The Dow Jones Industrial Average dropped on Tuesday as investors struggled to keep early 2023 momentum and assessed the latest earnings reports.
The blue-chip stock index fell 390 points or 1.1% after Goldman Sachs shares fell. The S&P 500 dipped 0.1%, while the Nasdaq Composite remained steady.
Goldman fell almost 7% as the bank disclosed its biggest fourth-quarter profit shortfall in a decade. Revenue decreases in investment banking and asset management weighed on its earnings. Meanwhile, competitor Morgan Stanley reported better-than-expected earnings, thanks in part to record wealth management revenue. Its stock increased by 6%.
Other large banks, including JPMorgan and Citigroup, posted mixed quarterly results.
According to FactSet, around 7% of S&P 500 earnings had been reported as of Tuesday. Among them, 70% outperformed expectations. After the bell, United Airlines will release its quarterly earnings.
Wall Street is coming off back-to-back good weeks to start the new year, but investors may have entered a hall of mirrors, according to Mike Wilson, Morgan Stanley’s top U.S. equities strategist.
“The rally this year has been led by low quality and heavily shorted stocks. However, it’s also witnessed a strong move in cyclical stocks relative to defensive ones. This move, in particular, is convincing investors they are missing something and must re-position,” he said.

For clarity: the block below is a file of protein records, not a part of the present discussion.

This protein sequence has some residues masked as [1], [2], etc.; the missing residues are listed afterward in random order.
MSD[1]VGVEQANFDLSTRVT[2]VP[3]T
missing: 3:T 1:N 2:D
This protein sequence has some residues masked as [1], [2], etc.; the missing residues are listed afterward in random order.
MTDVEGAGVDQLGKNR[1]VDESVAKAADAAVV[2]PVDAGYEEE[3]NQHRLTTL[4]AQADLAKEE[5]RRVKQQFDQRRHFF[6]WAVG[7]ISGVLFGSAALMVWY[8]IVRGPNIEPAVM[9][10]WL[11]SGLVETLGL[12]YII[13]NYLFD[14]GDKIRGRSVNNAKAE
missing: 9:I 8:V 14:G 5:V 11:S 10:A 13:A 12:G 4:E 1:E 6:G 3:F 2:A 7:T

“Truth be told, it has been a powerful shift, but we also recognize bear markets have a way of fooling everyone before they’re done,” Wilson went on to say. “We’re not biting on this particular head fake/bear market rally because our work and process is so convincingly bearish, and we trust it.”
The Nasdaq Composite is up 5.9% year to date, as investors bought battered technology shares on rising prospects of a better environment for growth stocks. Since the beginning of the year, the S&P 500 and Dow have gained around 4% and 2%, respectively.
Gains have emerged due to the first set of inflation-related data, which investors regarded as an indication of a slowing economy, giving the Federal Reserve reason to slow interest rate hikes once again. The consumer price index for December was released last week, with prices falling 0.1% from the previous month but remaining 6.5% higher than the same month a year earlier.